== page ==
The oxidized NAD+ is distinguished from NAD indicating nicotinamide adenine dinucleotide independent of oxidation state.
NADH + H+ β†’ NAD+ +2{H++e-} is the oxidation half-reaction in this H+-linked electron transfer represented as 2{H++e-} (Gnaiger 2023). Putative H+ formation shown as NADH β†’ NAD+ + H+ conflicts with chemiosmotic coupling stoichiometries between H+ translocation across the coupling membrane and electron transfer to oxygen. Ensuring clarity in this complex field is imperative to tackle the apparent ambiguity crisis and prevent confusion, particularly in light of the increasing number of interdisciplinary publications on bioenergetics concerning diagnostic and clinical applications of OXPHOS analysis.
Figure legend from Chen CL et al (2022) Am J Physiol Cell Physiol: Schematic picture explaining the mechanism of oxygen free radical(s) generation mediated by electron transport chain, the electrochemical gradient (Ξ”p), or the proton motive force (PMF) in mitochondria. In the presence of ADP, PMF provides the driving force for reentry of H+ to matrix by chemiosmosis, resulting in ATP synthesis. Blue arrows indicate the path of forward electron transport from NADH or FADH2 to O2, and red arrow specifies reverse electron flow from FADH2-linked succinate to complex I. Brown arrows indicate the sites mediating β€’O2βˆ’ generation in mitochondria. As electrons pass through the chain, protons are pumped from the mitochondrial matrix to the intermembrane space (IMS), thereby establishing an electrochemical potential gradient, also called proton motive force, across the inner membrane. The positive and negative charges on the membrane denote the membrane potential (ΔΨ). The proton gradient, denoted by Ξ”pH for the difference of pH across the membrane. Ξ”p- or Ξ”pH-supported backpressure can contribute to β€’O2βˆ’ generation when electron transport is slowed down under the physiological conditions of low ADP or low Po2. The common inhibitors used for studying the ETC components, Ξ”pH, and ΔΨ are indicated in brick red. ETC, mitochondrial electron transport chain.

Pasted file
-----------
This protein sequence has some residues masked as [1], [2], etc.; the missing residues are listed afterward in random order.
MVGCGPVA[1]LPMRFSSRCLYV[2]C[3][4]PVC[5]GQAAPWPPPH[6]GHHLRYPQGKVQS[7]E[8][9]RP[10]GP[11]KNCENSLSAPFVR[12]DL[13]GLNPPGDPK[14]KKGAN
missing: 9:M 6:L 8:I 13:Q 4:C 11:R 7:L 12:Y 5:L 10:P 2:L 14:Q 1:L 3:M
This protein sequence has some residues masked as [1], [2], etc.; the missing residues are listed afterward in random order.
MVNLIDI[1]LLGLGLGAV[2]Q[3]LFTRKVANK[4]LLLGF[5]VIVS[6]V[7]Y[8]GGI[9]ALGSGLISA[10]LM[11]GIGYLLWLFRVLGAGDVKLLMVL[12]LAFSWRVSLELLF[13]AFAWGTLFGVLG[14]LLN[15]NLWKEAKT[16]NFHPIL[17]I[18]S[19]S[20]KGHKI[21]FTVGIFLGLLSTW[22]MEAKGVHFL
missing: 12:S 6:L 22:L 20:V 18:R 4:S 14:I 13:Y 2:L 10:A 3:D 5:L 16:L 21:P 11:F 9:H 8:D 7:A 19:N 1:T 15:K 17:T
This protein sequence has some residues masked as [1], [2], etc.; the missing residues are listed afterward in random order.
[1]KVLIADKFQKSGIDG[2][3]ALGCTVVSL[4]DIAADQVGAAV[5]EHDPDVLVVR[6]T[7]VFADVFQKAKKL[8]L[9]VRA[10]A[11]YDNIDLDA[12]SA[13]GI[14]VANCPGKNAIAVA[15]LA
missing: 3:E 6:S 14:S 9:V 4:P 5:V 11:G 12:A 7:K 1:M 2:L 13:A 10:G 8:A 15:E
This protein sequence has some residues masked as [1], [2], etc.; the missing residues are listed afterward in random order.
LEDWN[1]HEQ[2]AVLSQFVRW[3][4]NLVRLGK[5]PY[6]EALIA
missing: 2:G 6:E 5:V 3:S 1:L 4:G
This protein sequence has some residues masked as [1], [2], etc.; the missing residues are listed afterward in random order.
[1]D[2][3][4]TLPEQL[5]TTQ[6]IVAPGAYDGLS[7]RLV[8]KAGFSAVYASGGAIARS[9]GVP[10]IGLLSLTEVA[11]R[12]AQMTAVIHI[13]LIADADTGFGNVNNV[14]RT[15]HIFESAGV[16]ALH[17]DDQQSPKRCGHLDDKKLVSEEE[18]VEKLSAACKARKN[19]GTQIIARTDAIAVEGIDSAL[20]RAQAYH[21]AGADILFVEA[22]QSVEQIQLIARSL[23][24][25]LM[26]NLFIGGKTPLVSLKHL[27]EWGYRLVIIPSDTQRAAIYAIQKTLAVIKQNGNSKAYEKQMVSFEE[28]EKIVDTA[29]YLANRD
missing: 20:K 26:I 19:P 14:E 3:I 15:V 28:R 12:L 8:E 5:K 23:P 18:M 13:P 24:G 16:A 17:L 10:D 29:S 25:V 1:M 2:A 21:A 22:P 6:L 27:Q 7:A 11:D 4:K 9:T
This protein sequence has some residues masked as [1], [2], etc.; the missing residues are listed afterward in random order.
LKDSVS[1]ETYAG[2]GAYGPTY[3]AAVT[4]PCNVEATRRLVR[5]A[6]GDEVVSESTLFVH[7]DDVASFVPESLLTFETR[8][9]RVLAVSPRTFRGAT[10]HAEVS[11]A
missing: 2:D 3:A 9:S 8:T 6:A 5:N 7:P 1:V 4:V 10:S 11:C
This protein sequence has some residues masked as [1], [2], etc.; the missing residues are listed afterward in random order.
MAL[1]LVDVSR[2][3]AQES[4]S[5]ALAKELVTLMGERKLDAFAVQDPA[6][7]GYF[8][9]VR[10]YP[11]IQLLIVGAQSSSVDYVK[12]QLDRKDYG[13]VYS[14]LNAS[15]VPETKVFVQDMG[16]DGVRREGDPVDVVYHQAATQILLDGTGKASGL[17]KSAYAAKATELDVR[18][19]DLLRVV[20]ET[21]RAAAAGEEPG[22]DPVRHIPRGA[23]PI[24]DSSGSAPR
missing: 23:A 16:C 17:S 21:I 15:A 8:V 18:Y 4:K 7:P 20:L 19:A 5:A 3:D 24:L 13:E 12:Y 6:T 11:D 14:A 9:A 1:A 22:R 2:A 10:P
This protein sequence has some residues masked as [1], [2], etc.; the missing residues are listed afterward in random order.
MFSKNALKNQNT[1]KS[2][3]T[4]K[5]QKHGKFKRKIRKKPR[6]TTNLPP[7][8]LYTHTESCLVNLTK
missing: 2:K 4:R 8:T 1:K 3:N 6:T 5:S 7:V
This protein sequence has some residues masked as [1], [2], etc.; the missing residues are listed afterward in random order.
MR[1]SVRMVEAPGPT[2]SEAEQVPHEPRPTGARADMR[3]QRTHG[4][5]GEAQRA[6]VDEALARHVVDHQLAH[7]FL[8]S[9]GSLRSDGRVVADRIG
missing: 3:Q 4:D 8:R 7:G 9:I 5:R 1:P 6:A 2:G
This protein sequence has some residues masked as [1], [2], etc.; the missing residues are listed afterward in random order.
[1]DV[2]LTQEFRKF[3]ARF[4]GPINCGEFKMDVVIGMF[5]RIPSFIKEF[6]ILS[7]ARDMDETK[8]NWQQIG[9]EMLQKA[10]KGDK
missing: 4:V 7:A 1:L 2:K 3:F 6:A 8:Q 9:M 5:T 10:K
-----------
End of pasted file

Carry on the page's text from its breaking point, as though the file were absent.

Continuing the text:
Chen 2014 Circ Res CORRECTION.png
Comparison with Figure 1 and Figure legend from Chen YR, Zweier (2014) Circ Res: Schematic representation illustrating the mechanism of oxygen free radical(s) generation mediated by electron transport chain, the proton motive force (PMF, Ξ”p), and the aconitase of Krebs cycle in mitochondria. Blue arrows show the path of electron transport from NADH or FADH2 to O2, or reverse electron flow from FADH2-linked succinate to complex I. Brown dashed arrows indicate the sites mediating β€’O2βˆ’ generation in mitochondria. As electrons pass through the chain, protons are pumped from the mitochondrial matrix to the inter-membrane space, thereby establishing an electrochemical potential gradient or called proton motive force (Ξ”p) across the inner membrane. The positive and negative charges on the membrane denote the membrane potential (ΔΨ). A proton gradient is denoted by Ξ”pH for the difference of pH across the membrane. Ξ”p can contribute to β€’O2βˆ’ generation in the respiratory conditions of state 2 and state 4. Black circles show aconitase of the Krebs Cycle that generates NADH and FADH2 as the substrates of the ETC that are the source of hydroxyl radical production induced by β€’O2βˆ’. The common inhibitors used for studying the ETC components, Ξ”pH, and ΔΨ are indicated in brick red italics.


Labels:

Stress:Ischemia-reperfusion, Oxidative stress;RONS 

Tissue;cell: Heart 


Regulation: Redox state